INDIANAPOLIS – A former FBI explosives expert was sentenced Thursday to roughly 3 1/2 years in prison for possessing and disclosing secret information, which he has said included intelligence he gave to The Associated Press for a story about a U.S. operation in Yemen in 2012.
The story on Yemen led to a federal leaks investigation and the seizure of AP phone records in the government’s search for the source.
Donald Sachtleben, 55, of Carmel pleaded guilty to one count of disclosing and one count of possessing classified information. He was immediately sentenced by U.S. District Judge William T. Lawrence, who told the 25-year FBI veteran of the FBI: Clearly, you have betrayed your nation.
He also sentenced Sachtleben to eight years in prison in an unrelated child pornography case. The former agent pleaded guilty to distributing and possessing pornographic images of underage girls.
Sachtleben spoke for more than 20 minutes before he was sentenced, apologizing to family, friends and former colleagues at the FBI for breaking the bonds of trust.
He did not discuss his motives but said, It was never my intention to ever derive profit.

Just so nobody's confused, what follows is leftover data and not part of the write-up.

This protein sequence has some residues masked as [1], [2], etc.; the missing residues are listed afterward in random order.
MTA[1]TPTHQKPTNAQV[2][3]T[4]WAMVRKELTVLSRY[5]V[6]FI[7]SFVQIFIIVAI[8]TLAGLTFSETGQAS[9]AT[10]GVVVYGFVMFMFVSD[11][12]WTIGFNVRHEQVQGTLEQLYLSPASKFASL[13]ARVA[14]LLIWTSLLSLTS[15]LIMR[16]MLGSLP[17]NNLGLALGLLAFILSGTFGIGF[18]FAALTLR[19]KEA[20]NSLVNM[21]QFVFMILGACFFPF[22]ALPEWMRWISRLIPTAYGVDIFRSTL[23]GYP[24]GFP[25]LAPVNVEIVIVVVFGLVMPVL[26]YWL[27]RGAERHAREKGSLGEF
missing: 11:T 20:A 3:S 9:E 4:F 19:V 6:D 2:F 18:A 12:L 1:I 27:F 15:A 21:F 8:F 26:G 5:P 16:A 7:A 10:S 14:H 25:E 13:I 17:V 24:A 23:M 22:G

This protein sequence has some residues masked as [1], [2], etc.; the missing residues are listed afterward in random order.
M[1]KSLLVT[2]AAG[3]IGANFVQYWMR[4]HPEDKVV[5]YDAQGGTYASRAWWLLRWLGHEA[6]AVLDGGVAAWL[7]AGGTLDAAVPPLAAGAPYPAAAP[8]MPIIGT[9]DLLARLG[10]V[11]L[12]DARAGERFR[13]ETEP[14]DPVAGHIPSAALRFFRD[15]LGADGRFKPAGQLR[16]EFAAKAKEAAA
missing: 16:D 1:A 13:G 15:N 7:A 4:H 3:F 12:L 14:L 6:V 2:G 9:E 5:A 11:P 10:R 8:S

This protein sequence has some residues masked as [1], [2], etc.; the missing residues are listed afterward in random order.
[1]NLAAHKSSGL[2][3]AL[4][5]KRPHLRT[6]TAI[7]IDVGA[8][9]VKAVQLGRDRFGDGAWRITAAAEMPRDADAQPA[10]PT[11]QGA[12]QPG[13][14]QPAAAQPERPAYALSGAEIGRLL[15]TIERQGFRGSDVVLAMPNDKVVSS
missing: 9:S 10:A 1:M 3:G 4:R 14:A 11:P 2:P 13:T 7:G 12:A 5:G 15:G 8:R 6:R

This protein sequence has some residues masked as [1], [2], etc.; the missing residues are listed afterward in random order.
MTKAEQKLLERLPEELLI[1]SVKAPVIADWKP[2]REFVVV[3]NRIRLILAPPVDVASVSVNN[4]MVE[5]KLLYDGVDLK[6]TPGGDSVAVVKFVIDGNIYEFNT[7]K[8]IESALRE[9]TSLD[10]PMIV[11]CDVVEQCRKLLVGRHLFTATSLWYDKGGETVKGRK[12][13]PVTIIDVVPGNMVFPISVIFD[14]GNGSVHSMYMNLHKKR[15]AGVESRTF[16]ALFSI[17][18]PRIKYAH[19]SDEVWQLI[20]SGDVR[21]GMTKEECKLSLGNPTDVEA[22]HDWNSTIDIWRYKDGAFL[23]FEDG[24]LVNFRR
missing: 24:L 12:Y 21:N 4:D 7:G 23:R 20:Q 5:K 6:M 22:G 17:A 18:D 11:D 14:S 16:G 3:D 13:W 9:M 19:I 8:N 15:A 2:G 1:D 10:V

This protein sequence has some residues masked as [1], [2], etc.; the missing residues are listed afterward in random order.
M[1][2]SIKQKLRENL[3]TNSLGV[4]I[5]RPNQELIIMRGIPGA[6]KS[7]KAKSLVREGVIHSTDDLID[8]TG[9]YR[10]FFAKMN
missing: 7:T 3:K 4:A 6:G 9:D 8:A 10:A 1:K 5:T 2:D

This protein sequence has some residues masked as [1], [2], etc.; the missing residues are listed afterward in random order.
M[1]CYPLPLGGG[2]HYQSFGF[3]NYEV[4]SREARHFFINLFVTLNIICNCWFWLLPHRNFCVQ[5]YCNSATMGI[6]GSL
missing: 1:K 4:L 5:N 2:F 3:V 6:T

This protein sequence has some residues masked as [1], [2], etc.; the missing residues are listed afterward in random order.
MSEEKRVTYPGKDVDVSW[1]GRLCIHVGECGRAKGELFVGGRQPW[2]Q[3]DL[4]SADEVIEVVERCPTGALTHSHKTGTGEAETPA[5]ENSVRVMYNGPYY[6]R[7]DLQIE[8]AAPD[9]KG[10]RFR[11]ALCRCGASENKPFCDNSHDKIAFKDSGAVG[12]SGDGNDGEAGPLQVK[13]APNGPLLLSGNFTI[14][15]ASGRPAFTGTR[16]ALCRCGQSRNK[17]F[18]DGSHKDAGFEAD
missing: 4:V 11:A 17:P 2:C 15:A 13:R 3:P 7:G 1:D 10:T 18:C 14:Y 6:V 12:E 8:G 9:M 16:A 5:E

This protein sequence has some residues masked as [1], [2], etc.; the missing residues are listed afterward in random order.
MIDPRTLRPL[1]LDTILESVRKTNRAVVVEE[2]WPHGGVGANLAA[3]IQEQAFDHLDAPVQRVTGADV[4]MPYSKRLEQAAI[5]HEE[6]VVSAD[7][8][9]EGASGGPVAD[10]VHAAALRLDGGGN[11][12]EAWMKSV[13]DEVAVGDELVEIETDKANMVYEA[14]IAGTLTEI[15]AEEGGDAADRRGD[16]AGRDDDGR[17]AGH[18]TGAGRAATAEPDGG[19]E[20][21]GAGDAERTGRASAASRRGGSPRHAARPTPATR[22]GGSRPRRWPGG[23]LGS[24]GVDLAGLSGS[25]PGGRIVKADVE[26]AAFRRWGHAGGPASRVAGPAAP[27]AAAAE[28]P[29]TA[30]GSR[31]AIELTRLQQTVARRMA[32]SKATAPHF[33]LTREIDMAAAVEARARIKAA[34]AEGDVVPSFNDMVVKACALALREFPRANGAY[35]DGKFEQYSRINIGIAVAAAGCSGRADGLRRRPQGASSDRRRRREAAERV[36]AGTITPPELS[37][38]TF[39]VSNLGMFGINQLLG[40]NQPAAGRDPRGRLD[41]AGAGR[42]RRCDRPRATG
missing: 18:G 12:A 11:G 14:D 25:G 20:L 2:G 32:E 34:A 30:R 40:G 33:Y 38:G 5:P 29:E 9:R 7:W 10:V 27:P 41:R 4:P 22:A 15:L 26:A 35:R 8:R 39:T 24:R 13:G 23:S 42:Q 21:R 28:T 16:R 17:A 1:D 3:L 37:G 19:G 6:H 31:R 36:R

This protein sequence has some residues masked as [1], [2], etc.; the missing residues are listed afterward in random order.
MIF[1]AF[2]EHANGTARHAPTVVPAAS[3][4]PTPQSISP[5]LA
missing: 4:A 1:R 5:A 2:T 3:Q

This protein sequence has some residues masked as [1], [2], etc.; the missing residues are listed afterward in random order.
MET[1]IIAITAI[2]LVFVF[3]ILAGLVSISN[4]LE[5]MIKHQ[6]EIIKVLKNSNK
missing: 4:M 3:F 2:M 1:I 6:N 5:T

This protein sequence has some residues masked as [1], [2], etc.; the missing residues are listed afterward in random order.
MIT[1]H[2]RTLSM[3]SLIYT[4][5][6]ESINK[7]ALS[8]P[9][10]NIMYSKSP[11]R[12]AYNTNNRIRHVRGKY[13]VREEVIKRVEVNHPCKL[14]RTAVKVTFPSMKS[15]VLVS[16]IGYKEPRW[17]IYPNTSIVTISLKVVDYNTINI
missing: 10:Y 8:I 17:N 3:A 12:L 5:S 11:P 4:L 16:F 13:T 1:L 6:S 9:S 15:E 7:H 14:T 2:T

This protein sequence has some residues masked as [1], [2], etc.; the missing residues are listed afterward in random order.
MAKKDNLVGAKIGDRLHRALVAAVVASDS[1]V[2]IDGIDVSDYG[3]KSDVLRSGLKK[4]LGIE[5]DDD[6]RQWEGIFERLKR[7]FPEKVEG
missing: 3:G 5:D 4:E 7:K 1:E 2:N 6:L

Sachtleben partly blamed his actions on what he described as post-traumatic stress arising from his decades in the FBI participating in high-profile investigations, which included the Oklahoma City bombing and the Sept. 11, 2001, attacks in New York.
He said he admitted he leaked classified information in order to prevent former co-workers from falling under clouds of suspicion.
I wanted to ... make it absolutely clear that the crime I did was all on my own, he said.
He later issued a statement saying he was not the sole or original source of information.
Asked about Sachtleben’s statement, AP spokesman Paul Colford in New York said the news organization does not discuss its sources.
Prosecutors said in court documents that he was not acting as any kind of whistle-blower’ and that his actions were not the result of a desire to expose perceived waste, fraud, abuse, or other government misconduct.
Following recommendations in the plea agreement, the judge sentenced Sachtleben to three years, seven months on the national security charge and eight years, one month for child pornography.
Combined, he had faced a maximum sentence of 50 years behind bars.
The Justice Department said in September that its pursuit of Sachtleben began with the child pornography investigation. It said Sachtleben was not identified as a suspect in the leaks case until after investigators had analyzed the AP phone records and compared them to other evidence in their possession.